Dementia And The Law: P/Review 2017–18

This new post by Francis X. Shen appears on the Health Affairs Blog as part of a series stemming from the Sixth Annual Health Law Year in P/Review event held at Harvard Law School on Tuesday, December 12, 2017.

Another year, another failed Alzheimer’s drug trial. In what is becoming routine news, in 2017, another Alzheimer’s drug failed in clinical trial, leading to the apt headline: “The List of Failed Alzheimer’s Drug Treatments Keeps Growing.” Moreover, there seem to be few evidence-based options even to limit cognitive decline. Research continues of course, and there remain multiple—and potentially promising—pharmacological interventions in the Food and Drug Administration (FDA) pipeline.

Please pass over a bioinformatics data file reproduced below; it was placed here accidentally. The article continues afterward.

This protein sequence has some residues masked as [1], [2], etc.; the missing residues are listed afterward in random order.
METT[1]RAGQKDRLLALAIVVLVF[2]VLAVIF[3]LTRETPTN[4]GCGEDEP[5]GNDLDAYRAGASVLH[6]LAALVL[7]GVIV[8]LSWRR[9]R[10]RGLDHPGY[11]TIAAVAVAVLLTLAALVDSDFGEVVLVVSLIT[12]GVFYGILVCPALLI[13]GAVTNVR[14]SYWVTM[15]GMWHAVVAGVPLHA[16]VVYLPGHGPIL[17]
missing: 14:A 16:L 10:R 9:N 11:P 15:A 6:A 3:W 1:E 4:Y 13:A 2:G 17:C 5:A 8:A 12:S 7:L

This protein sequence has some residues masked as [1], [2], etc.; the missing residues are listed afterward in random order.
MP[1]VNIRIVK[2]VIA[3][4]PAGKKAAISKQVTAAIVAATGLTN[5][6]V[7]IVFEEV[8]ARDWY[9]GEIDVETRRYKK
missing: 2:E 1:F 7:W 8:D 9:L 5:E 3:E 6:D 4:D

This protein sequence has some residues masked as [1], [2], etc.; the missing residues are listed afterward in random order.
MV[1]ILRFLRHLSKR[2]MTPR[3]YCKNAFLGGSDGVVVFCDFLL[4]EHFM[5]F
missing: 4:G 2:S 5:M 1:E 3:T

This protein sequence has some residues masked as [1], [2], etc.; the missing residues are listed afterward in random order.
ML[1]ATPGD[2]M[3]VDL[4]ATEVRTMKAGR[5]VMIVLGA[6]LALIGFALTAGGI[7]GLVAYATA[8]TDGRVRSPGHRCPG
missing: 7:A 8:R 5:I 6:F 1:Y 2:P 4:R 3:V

One of the reasons that successful drugs have been elusive is scientists are still trying to figure out the exact underlying neurobiology of Alzheimer’s. The past year saw the publication of a major scientific study showing that in mice, the gene variant ApoE4 (which is linked to a much higher risk for Alzheimer’s) affects both β-amyloid and tau buildup in the brain. The study’s implication of tau was important because the scientific community has been debating the “amyloid hypothesis,” whether the field’s sometimes singular focus on β-amyloid buildup was misguided. This debate is so intense that in 2017 it even made its way to the pages of The Atlantic. […]

Read the full post here!

Francis X. Shen

Francis X. Shen

Professor Shen is Associate Professor of Law and McKnight Land-Grant Professor at the University of Minnesota Law School, where he joined the faculty as an associate professor in 2012. In fall 2017, Francis X. Shen became the third Senior Fellow in Law and Neuroscience at the Project on Law and Applied Neuroscience, a collaboration between the Center for Law, Brain & Behavior at Massachusetts General Hospital and the Petrie-Flom Center. He was previously a Visiting Scholar at the Center in spring 2015.

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